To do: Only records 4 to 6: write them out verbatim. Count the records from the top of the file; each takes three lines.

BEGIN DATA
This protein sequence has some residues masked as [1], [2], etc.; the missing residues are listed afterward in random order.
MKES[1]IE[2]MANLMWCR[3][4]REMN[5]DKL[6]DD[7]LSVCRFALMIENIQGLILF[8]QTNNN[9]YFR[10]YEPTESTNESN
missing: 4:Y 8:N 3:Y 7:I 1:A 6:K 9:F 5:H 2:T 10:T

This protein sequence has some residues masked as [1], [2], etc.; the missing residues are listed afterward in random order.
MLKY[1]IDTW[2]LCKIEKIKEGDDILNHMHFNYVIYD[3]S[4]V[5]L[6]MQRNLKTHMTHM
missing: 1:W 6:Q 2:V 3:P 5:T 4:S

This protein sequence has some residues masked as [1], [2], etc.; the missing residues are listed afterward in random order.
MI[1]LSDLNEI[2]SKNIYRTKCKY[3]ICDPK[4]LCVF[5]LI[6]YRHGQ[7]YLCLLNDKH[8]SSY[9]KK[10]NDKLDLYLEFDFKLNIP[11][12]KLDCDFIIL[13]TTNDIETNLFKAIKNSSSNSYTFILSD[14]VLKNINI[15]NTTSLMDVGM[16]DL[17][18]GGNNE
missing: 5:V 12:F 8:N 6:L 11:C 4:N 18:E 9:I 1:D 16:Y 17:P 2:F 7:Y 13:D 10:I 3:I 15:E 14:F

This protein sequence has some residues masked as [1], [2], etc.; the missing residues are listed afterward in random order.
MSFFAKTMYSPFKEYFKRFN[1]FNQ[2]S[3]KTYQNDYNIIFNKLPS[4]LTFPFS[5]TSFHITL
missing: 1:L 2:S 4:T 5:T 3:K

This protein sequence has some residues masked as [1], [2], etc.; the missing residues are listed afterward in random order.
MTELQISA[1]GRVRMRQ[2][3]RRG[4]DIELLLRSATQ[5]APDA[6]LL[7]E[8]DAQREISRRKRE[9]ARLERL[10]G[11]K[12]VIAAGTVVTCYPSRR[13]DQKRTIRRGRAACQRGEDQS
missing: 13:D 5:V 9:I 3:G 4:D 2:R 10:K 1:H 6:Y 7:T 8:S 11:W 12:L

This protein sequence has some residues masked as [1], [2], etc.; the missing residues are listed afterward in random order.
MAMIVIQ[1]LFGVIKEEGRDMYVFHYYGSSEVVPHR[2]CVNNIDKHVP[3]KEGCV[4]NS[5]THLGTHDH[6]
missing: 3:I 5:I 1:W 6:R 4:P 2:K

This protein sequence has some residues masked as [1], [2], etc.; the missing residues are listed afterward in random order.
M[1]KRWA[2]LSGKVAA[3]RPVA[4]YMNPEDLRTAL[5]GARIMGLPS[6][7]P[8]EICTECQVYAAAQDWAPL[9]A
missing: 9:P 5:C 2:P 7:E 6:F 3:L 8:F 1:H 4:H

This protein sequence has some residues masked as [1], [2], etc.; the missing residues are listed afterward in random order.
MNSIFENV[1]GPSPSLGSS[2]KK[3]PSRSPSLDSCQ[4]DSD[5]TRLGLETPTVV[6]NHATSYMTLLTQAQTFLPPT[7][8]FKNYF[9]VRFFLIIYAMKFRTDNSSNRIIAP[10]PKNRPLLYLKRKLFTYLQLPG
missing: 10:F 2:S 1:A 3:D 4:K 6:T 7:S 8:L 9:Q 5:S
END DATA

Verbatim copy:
This protein sequence has some residues masked as [1], [2], etc.; the missing residues are listed afterward in random order.
MSFFAKTMYSPFKEYFKRFN[1]FNQ[2]S[3]KTYQNDYNIIFNKLPS[4]LTFPFS[5]TSFHITL
missing: 1:L 2:S 4:T 5:T 3:K

This protein sequence has some residues masked as [1], [2], etc.; the missing residues are listed afterward in random order.
MTELQISA[1]GRVRMRQ[2][3]RRG[4]DIELLLRSATQ[5]APDA[6]LL[7]E[8]DAQREISRRKRE[9]ARLERL[10]G[11]K[12]VIAAGTVVTCYPSRR[13]DQKRTIRRGRAACQRGEDQS
missing: 13:D 5:V 9:I 3:G 4:D 2:R 10:K 1:H 6:Y 7:T 8:S 11:W 12:L

This protein sequence has some residues masked as [1], [2], etc.; the missing residues are listed afterward in random order.
MAMIVIQ[1]LFGVIKEEGRDMYVFHYYGSSEVVPHR[2]CVNNIDKHVP[3]KEGCV[4]NS[5]THLGTHDH[6]
missing: 3:I 5:I 1:W 6:R 4:P 2:K